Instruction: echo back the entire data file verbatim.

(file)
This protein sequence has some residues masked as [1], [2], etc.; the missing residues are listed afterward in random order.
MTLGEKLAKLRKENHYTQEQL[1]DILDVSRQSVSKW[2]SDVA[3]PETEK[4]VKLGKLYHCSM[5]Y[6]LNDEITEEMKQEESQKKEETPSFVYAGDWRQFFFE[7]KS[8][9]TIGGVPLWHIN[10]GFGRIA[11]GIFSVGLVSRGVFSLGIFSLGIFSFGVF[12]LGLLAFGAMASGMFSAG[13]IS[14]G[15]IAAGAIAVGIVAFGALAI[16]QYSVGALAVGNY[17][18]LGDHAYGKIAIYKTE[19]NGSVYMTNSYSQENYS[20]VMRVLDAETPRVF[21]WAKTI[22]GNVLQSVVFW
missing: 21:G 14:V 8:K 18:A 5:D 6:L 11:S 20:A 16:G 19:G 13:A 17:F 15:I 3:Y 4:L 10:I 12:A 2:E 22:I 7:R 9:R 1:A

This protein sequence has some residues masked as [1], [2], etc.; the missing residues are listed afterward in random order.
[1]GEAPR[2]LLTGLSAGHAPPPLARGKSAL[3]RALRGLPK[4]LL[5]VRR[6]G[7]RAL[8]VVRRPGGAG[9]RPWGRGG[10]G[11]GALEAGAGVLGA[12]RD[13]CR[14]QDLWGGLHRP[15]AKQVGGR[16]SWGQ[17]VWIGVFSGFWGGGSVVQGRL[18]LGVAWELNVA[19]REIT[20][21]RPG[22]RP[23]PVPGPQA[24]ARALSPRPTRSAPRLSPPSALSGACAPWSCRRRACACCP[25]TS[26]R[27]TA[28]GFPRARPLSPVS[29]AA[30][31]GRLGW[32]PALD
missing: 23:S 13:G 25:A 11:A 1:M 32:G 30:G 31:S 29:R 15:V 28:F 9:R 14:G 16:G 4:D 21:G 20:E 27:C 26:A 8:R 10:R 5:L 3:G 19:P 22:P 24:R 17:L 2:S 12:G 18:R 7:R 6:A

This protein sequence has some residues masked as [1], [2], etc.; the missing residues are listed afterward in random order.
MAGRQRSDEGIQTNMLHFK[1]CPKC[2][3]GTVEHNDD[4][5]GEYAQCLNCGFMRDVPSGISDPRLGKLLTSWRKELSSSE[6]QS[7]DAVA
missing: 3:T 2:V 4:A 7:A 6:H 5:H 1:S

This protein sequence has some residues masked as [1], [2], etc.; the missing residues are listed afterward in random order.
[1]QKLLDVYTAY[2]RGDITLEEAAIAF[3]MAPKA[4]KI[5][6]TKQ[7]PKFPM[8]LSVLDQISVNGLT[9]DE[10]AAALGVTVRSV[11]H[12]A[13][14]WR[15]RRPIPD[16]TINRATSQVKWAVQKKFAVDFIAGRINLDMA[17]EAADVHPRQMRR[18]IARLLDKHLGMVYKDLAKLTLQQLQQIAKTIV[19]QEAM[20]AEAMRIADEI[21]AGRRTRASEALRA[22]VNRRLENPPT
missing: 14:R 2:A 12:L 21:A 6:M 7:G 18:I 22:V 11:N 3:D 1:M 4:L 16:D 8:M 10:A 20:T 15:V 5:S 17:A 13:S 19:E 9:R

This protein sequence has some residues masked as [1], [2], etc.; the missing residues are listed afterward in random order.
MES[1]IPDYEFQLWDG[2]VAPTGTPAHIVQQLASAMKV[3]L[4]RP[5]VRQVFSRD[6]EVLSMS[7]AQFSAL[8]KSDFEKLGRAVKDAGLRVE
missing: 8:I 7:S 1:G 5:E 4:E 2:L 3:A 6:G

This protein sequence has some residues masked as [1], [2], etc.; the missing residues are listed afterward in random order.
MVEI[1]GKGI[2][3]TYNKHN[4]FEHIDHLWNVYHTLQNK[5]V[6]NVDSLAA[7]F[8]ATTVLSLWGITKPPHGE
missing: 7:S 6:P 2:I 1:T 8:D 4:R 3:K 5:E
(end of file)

This protein sequence has some residues masked as [1], [2], etc.; the missing residues are listed afterward in random order.
MTLGEKLAKLRKENHYTQEQL[1]DILDVSRQSVSKW[2]SDVA[3]PETEK[4]VKLGKLYHCSM[5]Y[6]LNDEITEEMKQEESQKKEETPSFVYAGDWRQFFFE[7]KS[8][9]TIGGVPLWHIN[10]GFGRIA[11]GIFSVGLVSRGVFSLGIFSLGIFSFGVF[12]LGLLAFGAMASGMFSAG[13]IS[14]G[15]IAAGAIAVGIVAFGALAI[16]QYSVGALAVGNY[17][18]LGDHAYGKIAIYKTE[19]NGSVYMTNSYSQENYS[20]VMRVLDAETPRVF[21]WAKTI[22]GNVLQSVVFW
missing: 21:G 14:V 8:K 18:A 5:D 6:L 11:S 20:A 16:G 19:G 13:A 17:F 15:I 3:Y 4:L 10:I 12:A 2:E 22:I 7:R 9:R 1:A

This protein sequence has some residues masked as [1], [2], etc.; the missing residues are listed afterward in random order.
[1]GEAPR[2]LLTGLSAGHAPPPLARGKSAL[3]RALRGLPK[4]LL[5]VRR[6]G[7]RAL[8]VVRRPGGAG[9]RPWGRGG[10]G[11]GALEAGAGVLGA[12]RD[13]CR[14]QDLWGGLHRP[15]AKQVGGR[16]SWGQ[17]VWIGVFSGFWGGGSVVQGRL[18]LGVAWELNVA[19]REIT[20][21]RPG[22]RP[23]PVPGPQA[24]ARALSPRPTRSAPRLSPPSALSGACAPWSCRRRACACCP[25]TS[26]R[27]TA[28]GFPRARPLSPVS[29]AA[30][31]GRLGW[32]PALD
missing: 23:S 13:G 25:A 11:A 1:M 32:G 30:G 31:S 29:R 15:V 28:F 9:R 14:G 16:G 4:D 21:G 20:E 27:C 26:A 8:R 10:R 5:L 3:G 19:P 22:P 24:R 17:L 2:S 12:G 18:R 7:R 6:A

This protein sequence has some residues masked as [1], [2], etc.; the missing residues are listed afterward in random order.
MAGRQRSDEGIQTNMLHFK[1]CPKC[2][3]GTVEHNDD[4][5]GEYAQCLNCGFMRDVPSGISDPRLGKLLTSWRKELSSSE[6]QS[7]DAVA
missing: 3:T 2:V 4:A 7:A 6:H 5:H 1:S

This protein sequence has some residues masked as [1], [2], etc.; the missing residues are listed afterward in random order.
[1]QKLLDVYTAY[2]RGDITLEEAAIAF[3]MAPKA[4]KI[5][6]TKQ[7]PKFPM[8]LSVLDQISVNGLT[9]DE[10]AAALGVTVRSV[11]H[12]A[13][14]WR[15]RRPIPD[16]TINRATSQVKWAVQKKFAVDFIAGRINLDMA[17]EAADVHPRQMRR[18]IARLLDKHLGMVYKDLAKLTLQQLQQIAKTIV[19]QEAM[20]AEAMRIADEI[21]AGRRTRASEALRA[22]VNRRLENPPT
missing: 14:R 2:A 12:L 21:A 6:M 7:G 18:I 22:V 11:N 3:D 1:M 4:L 16:D 8:M 10:A 20:T 15:V 5:S 17:A 13:S 19:E 9:R

This protein sequence has some residues masked as [1], [2], etc.; the missing residues are listed afterward in random order.
MES[1]IPDYEFQLWDG[2]VAPTGTPAHIVQQLASAMKV[3]L[4]RP[5]VRQVFSRD[6]EVLSMS[7]AQFSAL[8]KSDFEKLGRAVKDAGLRVE
missing: 8:I 7:S 1:G 5:E 4:E 2:L 3:A 6:G

This protein sequence has some residues masked as [1], [2], etc.; the missing residues are listed afterward in random order.
MVEI[1]GKGI[2][3]TYNKHN[4]FEHIDHLWNVYHTLQNK[5]V[6]NVDSLAA[7]F[8]ATTVLSLWGITKPPHGE
missing: 7:S 6:P 2:I 1:T 8:D 4:R 3:K 5:E